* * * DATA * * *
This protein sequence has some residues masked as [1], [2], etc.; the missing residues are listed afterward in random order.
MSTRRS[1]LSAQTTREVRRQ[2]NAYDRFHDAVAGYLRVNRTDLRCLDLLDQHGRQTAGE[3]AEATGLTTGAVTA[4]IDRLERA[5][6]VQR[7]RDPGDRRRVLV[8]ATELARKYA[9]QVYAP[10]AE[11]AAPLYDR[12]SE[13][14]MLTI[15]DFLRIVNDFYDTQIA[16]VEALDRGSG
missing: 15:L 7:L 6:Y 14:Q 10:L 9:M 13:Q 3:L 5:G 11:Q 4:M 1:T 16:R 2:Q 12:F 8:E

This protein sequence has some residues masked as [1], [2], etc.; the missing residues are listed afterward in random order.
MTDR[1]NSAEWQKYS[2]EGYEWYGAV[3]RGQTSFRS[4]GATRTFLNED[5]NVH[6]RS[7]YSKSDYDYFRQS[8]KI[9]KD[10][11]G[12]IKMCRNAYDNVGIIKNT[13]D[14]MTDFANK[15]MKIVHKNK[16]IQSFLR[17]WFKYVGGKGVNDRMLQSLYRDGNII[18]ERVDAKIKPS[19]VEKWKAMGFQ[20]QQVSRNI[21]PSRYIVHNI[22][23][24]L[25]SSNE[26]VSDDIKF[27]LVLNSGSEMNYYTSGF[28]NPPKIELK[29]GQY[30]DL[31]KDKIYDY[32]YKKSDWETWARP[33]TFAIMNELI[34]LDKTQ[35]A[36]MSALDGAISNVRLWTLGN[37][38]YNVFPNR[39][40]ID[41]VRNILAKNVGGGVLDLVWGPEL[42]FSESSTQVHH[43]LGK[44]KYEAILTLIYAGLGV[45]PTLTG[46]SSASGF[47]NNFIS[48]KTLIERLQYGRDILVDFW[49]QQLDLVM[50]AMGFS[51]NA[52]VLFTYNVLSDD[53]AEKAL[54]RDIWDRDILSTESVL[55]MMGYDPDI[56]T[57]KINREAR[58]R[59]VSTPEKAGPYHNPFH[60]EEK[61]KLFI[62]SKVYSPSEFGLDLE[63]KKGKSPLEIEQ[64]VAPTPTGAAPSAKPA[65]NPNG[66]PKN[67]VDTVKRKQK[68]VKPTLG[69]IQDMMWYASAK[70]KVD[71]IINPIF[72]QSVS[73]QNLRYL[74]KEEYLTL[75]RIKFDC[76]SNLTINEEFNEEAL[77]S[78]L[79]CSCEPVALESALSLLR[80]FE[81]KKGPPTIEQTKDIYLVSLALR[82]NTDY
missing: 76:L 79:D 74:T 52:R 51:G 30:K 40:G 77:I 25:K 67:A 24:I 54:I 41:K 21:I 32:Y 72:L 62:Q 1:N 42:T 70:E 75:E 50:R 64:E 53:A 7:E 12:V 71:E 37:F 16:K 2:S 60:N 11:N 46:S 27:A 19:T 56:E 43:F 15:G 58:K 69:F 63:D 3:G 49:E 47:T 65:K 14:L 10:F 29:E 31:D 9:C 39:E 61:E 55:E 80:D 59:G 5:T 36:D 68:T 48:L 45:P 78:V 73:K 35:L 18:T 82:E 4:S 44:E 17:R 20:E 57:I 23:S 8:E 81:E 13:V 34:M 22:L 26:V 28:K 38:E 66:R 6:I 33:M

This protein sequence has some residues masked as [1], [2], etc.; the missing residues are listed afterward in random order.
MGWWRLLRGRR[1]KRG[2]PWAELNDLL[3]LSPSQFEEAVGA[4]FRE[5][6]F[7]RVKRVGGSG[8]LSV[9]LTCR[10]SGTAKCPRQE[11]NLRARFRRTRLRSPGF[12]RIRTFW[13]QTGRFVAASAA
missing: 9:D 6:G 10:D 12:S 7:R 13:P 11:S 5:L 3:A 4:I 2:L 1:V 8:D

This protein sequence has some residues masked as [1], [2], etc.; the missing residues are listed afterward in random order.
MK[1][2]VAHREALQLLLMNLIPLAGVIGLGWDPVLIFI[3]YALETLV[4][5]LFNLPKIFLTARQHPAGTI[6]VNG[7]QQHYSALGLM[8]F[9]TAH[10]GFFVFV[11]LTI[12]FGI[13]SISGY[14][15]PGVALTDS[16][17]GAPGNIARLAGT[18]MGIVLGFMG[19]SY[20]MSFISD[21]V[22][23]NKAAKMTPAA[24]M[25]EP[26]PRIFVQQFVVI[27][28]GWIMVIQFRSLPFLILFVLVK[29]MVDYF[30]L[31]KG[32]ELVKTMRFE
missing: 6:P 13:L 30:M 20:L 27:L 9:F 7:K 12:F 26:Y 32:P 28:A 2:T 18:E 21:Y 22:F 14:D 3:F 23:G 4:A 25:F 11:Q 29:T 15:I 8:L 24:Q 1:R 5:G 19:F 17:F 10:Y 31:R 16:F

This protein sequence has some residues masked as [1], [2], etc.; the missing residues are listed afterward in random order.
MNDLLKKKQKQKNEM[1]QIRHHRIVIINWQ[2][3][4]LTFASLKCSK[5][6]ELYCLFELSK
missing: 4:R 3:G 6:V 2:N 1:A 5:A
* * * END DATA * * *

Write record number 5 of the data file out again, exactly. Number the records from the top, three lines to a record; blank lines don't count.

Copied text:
This protein sequence has some residues masked as [1], [2], etc.; the missing residues are listed afterward in random order.
MNDLLKKKQKQKNEM[1]QIRHHRIVIINWQ[2][3][4]LTFASLKCSK[5][6]ELYCLFELSK
missing: 4:R 3:G 6:V 2:N 1:A 5:A